FIOM also called for a metalworkers strike and said that workers at the two Fiat plants next slated for negotiations with the company would comply with the established rules. The union said that 50 percent of the workers at Fiat’s Melfi plant walked off the job, shutting down one line, while production was halved at the company’s Cassino plant, south of Rome.
Thousands Protest in Jordan with a Series of Demands
Thousands of people in Jordan have taken to the streets in protest, demanding that the country’s prime minister step down and the government curb rising prices, inflation and unemployment. In the third consecutive Friday or protests, about 3,500 activists in Jordan’s capital, Amman, waved colorful banners, reading: “Send the corrupt guys to court.”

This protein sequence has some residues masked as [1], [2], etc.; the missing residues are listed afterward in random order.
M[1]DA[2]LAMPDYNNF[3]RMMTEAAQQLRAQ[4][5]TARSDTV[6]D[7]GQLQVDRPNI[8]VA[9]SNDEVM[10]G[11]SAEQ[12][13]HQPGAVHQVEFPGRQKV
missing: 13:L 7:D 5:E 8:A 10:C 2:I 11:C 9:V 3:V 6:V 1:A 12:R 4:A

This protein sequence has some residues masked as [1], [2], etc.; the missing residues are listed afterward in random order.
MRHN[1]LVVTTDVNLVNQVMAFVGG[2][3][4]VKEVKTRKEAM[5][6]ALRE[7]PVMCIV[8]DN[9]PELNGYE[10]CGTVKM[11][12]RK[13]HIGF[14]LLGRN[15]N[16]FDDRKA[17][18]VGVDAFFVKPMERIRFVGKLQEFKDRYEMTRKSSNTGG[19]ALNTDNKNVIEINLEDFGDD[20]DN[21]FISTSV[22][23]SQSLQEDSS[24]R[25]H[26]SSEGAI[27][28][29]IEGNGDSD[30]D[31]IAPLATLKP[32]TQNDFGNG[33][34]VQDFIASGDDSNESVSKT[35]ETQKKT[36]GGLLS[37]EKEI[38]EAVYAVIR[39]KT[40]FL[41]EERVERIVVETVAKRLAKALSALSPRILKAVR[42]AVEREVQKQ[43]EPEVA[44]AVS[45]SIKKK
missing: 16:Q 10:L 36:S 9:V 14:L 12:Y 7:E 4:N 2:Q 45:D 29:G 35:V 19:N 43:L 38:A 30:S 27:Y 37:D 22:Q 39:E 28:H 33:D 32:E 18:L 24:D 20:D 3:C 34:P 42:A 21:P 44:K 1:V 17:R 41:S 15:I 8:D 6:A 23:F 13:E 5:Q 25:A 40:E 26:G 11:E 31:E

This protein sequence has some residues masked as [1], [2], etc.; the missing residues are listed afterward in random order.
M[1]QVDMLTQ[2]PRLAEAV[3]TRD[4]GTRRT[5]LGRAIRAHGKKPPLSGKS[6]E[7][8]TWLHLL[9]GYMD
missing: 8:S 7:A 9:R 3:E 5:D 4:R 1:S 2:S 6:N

Another 2,500 people also protested in six other cities after the noon prayers. They also called for the ouster of Prime Minister Samir Rifal. Members of the Islamic Action Front, the political wing of the Muslim Botherhood and Jordan’s largest opposition party, swelled the ranks of the demonstrators, massing outside the al-Husseini mosque in Amman and filling the downtown streets with their prayer lines.
King Abdullah has promised some reforms, particularly on a controversial election law. But many believe he is unlikely to bow to the demands for the election of a Prime Minister and Cabinet officials, traditionally appointed by the king.